Devonian fungus globules densely clustered

Globular organs of several fungi are often seen in the Lower Devonian Rhynie chert. They may be conspicuous, scarce or abundant, and randomly distributed in some places inside or outside plant tissue.
fungus cluster fungus cluster
The pictures, taken from three samples, are of equal scale and width of 1mm. They show fungus globules that are densely packed for unknown reasons.  

Fig.1: Coherent cluster of fungus globules, 35-40Ám, adhering to the surface of Rhynia.

Fig.2 (far right):
Cluster of fungus globules, 40-60Ám, inside degraded Rhynia.

Fig.3 (below): Two clusters of fungus globules, 35-50Ám, in an area of microbial filaments and networks.

Fungus hyphae are known to thrive inside or near decaying plant matter or even within live plants. They may form vesicles, mostly more or less spherical
, often called globules or chlamydospores, a not well defined term. The clusters of fungus globules in these pictures give rise to wonder.
For no obvious reason, they may stick together closely, as in Fig.1, where they form a lump adhering to the surface of Rhynia which does not show signs of decay. Possibly they are kept in place by hyphae not seen here but what is the advantage of clinging to each other and to a plant that is not decaying ?
Even inside the decaying plant in Fig.2 it remains enigmatic why the hyphae have grown their globules huddled together.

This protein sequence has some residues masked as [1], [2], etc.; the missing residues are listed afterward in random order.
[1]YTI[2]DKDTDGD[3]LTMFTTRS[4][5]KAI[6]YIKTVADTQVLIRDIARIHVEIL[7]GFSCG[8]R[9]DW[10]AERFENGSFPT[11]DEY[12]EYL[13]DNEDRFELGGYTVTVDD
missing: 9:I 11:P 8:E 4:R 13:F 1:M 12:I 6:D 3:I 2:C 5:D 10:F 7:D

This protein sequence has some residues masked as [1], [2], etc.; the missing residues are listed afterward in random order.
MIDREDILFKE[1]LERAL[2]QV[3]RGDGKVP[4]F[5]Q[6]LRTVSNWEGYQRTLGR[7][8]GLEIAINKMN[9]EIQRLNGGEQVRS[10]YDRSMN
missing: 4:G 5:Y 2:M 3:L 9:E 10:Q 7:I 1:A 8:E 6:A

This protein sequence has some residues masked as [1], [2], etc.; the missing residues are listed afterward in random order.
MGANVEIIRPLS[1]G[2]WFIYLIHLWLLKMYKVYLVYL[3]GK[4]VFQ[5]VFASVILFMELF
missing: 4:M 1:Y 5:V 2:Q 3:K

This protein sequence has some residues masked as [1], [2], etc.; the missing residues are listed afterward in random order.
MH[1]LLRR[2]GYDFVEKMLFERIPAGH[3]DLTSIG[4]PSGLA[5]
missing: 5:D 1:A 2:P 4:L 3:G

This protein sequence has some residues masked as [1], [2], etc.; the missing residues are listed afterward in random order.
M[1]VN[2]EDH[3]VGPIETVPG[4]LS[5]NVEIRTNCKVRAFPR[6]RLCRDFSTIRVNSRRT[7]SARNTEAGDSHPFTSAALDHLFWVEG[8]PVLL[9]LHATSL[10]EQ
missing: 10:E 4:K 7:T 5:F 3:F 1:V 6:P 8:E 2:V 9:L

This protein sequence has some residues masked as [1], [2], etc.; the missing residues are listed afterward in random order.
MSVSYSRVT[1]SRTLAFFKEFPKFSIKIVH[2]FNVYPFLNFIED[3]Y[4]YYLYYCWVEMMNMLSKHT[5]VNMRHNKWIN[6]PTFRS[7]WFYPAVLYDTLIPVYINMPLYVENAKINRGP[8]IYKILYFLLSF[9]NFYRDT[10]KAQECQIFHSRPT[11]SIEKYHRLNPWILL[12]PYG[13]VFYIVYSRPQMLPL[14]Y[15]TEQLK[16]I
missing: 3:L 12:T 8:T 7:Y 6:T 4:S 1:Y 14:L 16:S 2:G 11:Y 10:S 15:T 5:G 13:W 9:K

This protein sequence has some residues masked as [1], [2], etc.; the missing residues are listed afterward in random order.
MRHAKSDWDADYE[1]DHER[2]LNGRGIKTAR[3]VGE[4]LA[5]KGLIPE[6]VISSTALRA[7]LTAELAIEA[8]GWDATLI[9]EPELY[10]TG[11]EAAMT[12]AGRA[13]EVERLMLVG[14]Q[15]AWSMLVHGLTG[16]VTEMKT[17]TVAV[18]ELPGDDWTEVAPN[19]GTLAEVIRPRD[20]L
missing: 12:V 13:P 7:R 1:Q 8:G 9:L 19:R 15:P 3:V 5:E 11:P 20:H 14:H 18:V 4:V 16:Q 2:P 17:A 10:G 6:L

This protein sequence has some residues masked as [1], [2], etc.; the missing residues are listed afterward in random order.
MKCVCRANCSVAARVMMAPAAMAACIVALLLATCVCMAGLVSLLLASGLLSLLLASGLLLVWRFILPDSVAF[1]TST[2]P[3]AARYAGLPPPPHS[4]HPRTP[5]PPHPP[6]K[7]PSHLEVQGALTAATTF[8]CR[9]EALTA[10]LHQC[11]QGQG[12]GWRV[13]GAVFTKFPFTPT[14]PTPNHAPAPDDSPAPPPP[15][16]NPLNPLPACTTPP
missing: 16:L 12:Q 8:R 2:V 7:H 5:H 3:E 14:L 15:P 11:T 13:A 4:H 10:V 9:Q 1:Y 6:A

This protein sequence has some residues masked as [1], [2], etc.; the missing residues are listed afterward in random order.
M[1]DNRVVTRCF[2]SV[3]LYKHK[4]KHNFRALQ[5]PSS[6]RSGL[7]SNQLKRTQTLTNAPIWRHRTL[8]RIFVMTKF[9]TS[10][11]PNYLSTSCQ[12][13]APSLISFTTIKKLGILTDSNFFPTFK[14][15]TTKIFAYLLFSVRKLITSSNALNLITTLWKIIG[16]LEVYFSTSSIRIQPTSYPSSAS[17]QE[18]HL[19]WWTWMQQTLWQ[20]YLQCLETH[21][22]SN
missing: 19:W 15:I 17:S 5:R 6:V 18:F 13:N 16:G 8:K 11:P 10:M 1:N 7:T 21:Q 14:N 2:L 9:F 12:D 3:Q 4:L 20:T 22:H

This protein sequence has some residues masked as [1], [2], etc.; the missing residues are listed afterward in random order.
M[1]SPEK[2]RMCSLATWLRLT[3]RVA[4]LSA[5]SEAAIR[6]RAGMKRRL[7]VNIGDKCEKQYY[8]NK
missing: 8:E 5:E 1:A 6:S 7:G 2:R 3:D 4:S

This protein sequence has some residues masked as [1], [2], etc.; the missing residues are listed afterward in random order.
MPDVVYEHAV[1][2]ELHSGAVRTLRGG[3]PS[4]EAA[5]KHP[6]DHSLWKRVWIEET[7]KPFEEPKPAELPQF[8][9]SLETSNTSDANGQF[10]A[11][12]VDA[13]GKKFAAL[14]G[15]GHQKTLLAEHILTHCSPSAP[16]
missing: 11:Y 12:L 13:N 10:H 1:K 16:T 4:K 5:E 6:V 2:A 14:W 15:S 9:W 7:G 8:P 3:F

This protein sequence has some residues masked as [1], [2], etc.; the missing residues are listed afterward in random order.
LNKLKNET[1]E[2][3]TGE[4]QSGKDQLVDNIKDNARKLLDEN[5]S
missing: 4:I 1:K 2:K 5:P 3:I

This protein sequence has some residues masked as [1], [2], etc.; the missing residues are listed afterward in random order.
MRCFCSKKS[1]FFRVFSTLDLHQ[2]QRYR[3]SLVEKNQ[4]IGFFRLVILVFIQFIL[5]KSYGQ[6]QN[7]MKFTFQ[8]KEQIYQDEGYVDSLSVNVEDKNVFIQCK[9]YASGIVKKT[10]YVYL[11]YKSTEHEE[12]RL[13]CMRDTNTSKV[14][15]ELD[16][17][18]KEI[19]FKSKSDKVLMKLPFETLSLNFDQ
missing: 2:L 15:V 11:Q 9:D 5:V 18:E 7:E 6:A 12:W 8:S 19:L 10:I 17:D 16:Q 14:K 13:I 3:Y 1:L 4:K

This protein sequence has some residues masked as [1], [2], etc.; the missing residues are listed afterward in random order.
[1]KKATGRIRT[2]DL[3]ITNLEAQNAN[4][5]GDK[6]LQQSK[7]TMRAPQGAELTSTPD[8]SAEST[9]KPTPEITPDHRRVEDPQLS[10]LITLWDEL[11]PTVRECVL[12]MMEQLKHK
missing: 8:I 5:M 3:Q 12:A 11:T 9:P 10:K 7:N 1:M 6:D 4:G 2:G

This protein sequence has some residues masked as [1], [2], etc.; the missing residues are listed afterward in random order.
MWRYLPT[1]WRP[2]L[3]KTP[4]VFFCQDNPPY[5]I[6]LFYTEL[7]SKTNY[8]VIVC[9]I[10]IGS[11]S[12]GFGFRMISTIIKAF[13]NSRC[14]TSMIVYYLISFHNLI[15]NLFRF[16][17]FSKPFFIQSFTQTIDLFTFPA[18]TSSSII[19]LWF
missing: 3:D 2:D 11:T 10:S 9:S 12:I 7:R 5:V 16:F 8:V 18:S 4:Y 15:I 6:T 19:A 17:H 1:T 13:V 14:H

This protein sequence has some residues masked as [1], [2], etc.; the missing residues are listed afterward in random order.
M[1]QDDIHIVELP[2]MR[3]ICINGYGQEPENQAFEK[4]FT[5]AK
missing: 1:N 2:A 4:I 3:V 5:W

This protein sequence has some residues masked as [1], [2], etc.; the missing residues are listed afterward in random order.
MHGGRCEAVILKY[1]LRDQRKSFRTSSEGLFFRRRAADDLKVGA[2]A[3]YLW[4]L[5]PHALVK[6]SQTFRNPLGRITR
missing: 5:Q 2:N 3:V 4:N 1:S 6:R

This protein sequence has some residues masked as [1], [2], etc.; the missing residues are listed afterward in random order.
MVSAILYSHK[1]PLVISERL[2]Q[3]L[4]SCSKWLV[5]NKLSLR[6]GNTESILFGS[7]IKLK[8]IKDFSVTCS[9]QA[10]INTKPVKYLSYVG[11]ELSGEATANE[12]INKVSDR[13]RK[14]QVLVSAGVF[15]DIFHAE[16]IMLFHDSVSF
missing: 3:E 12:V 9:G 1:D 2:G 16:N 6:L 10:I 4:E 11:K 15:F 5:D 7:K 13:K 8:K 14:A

fungus spheresThe globules in Fig.3 have assembled in an area where there is no plant part in the vicinity, only large swaths of filiform and net-like microbes. Again the question arises what the fungus had been feeding on before it became able to grow clusters of spheres.

As a confusing peculiarity, the clusters of this fungus, looked at with moderate magnification as in these cases, may resemble heaps of spores. This visual impression is brought about by apparent markings faintly seen on some of the globules similar to the trilete marks on spores or to the aspect of spore tetrads. These are illusions due to the mostly high transparency of the spheres, as seen, for example, on the sphere at the right edge of Fig.3, where the outlines of two or three spheres in the depth are faintly seen through.
The same effect is also apparent with a picture of Zwergimyces in the latest monograph on fossil fungi [1]. This effect disappears with  higher magnification, where the spheres show lots of detail, including hyphae and a mantle of complex structure [2], but not the illusory markings.
The similarity of this Fig.1 and Fig.6.9 in [1] seems to justify the assumption that the present pictures taken from three samples of Rhynie chert show
Zwergimyces, even though Fig.1 and Fig.3 do not support the claim in [1] that "Zwergimyces ... occurs in degraded plant axes ...". Another example of clustering transparent spheres like the present ones has been seen in a microbial lump which apparently had solidified into a miniature reef in the Devonian swamp at Rhynie.
The questions raised above, concerning the reason for the close clustering of globules, also in areas without decaying plants, have not been considered in [1,2]. The possible affiliation of
Zwergimyces has remained an unresolved problem, which is discussed in detail in [2]. 

H.-J. Weiss    2017

[1] T.N.Taylor, M. Krings, E.L. Taylor: Fossil Fungi, Elsevier 2015, p.80.
[2] M. Krings, T.N.Taylor, N. Dotzler, C.J. Harper: Morphology and ontogenetic development of Zwergimyces vestitus ... from the Lower Devonian Rhynie chert.
    Rev. Palaeobot. Palyn. 228(2016), 47-56.

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